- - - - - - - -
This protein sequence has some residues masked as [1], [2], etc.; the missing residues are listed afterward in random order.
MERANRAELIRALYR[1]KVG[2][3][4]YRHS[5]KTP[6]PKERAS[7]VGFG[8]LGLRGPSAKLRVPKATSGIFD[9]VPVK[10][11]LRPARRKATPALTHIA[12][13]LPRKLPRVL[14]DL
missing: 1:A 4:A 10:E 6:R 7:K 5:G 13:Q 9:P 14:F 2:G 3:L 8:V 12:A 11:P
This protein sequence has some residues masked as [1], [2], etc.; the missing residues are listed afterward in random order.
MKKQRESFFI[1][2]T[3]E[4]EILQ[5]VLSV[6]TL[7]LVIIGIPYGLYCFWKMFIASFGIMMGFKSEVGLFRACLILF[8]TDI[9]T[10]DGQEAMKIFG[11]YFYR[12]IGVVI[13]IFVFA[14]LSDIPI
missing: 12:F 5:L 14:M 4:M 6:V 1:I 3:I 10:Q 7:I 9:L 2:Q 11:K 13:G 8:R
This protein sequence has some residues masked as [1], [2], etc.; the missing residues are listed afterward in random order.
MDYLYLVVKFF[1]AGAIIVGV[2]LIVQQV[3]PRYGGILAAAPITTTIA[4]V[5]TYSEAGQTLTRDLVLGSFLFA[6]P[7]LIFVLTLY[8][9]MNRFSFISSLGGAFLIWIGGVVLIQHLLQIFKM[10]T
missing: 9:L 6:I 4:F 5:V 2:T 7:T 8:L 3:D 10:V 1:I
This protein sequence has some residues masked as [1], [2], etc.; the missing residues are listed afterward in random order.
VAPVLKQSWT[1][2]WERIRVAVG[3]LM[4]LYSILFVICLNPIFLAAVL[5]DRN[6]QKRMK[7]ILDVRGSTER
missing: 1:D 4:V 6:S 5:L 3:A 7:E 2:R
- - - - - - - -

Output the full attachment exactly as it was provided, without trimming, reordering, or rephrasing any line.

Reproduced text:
This protein sequence has some residues masked as [1], [2], etc.; the missing residues are listed afterward in random order.
MERANRAELIRALYR[1]KVG[2][3][4]YRHS[5]KTP[6]PKERAS[7]VGFG[8]LGLRGPSAKLRVPKATSGIFD[9]VPVK[10][11]LRPARRKATPALTHIA[12][13]LPRKLPRVL[14]DL
missing: 1:A 4:A 10:E 6:R 7:K 5:G 13:Q 9:P 14:F 2:G 3:L 8:V 12:A 11:P
This protein sequence has some residues masked as [1], [2], etc.; the missing residues are listed afterward in random order.
MKKQRESFFI[1][2]T[3]E[4]EILQ[5]VLSV[6]TL[7]LVIIGIPYGLYCFWKMFIASFGIMMGFKSEVGLFRACLILF[8]TDI[9]T[10]DGQEAMKIFG[11]YFYR[12]IGVVI[13]IFVFA[14]LSDIPI
missing: 12:F 5:L 14:M 4:M 6:V 1:I 3:I 10:Q 7:I 9:L 2:Q 11:K 13:G 8:R
This protein sequence has some residues masked as [1], [2], etc.; the missing residues are listed afterward in random order.
MDYLYLVVKFF[1]AGAIIVGV[2]LIVQQV[3]PRYGGILAAAPITTTIA[4]V[5]TYSEAGQTLTRDLVLGSFLFA[6]P[7]LIFVLTLY[8][9]MNRFSFISSLGGAFLIWIGGVVLIQHLLQIFKM[10]T
missing: 9:L 6:I 4:F 5:V 2:T 7:T 8:L 3:D 10:V 1:I
This protein sequence has some residues masked as [1], [2], etc.; the missing residues are listed afterward in random order.
VAPVLKQSWT[1][2]WERIRVAVG[3]LM[4]LYSILFVICLNPIFLAAVL[5]DRN[6]QKRMK[7]ILDVRGSTER
missing: 1:D 4:V 6:S 5:L 3:A 7:E 2:R